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I love my light meter.
It is great for evaluating a scene for dynamic range ... whether that be by virtue of taking reflective spot meter readings (which some cameras can do also) or incident meter readings (cameras cannot do).
That being said ... I use my meter probably less than 10% of the time for my needs. But, even at that, I shoot manual exposure 99% of the time ... which means I don't trust my camera's exposure meter to render a scene the way I want it to be rendered.
Fact is, the camera can only "think" like someone else has programmed it to ... and it is making "assumptions" at what it is looking at, so it can be readily fooled by a variety of scenes. This is where EC (exposure compensation) comes into play ... but I just find it easier (in my style of work) to manually adjust than to play with EC.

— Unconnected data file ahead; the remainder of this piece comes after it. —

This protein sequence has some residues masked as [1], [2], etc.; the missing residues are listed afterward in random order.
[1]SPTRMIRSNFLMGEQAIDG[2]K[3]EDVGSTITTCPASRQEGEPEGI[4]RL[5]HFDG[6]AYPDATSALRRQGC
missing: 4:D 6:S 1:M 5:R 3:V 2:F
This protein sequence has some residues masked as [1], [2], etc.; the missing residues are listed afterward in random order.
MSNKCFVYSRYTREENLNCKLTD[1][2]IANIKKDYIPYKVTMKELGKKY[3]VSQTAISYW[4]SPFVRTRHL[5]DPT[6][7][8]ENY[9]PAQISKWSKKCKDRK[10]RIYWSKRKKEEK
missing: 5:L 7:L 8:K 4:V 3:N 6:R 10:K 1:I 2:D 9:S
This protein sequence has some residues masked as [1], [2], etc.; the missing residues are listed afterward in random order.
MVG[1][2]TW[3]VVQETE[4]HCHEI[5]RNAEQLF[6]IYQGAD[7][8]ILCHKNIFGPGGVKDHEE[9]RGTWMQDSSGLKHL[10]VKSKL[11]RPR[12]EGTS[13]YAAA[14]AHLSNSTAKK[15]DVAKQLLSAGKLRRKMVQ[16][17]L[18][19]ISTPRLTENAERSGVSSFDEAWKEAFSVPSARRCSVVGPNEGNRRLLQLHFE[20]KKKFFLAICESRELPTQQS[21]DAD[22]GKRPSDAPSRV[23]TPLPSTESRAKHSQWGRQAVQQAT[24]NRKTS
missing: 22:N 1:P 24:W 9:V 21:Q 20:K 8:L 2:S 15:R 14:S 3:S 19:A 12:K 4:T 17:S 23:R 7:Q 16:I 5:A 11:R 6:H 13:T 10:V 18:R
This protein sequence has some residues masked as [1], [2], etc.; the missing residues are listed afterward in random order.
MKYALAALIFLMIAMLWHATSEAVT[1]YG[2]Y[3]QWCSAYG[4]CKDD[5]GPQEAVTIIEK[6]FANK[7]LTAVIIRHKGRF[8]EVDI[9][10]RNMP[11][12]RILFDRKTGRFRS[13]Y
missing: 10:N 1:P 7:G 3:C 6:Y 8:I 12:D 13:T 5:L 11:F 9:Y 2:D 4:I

IMO ... the light meter is not some "magic tool" that produces great images. But combined with your knowledge, it can help you achieve the magic you desire to produce ... by providing some objective information that you then decide how to interpret and adjust for accordingly. The most obvious advantage (imo) is likely the ability to perform incident meter readings that cameras can't.
To a large degree (skipping technicals), camera metering is predicated upon assuming it is metering an average scene, and that you want a "normal" exposure. If that's what you are looking for, then camera meters can be incredibly handy and efficient ... but I find that most scenes I shoot are anything but average and I have to make decisions that are almost always different from what the camera would have decided.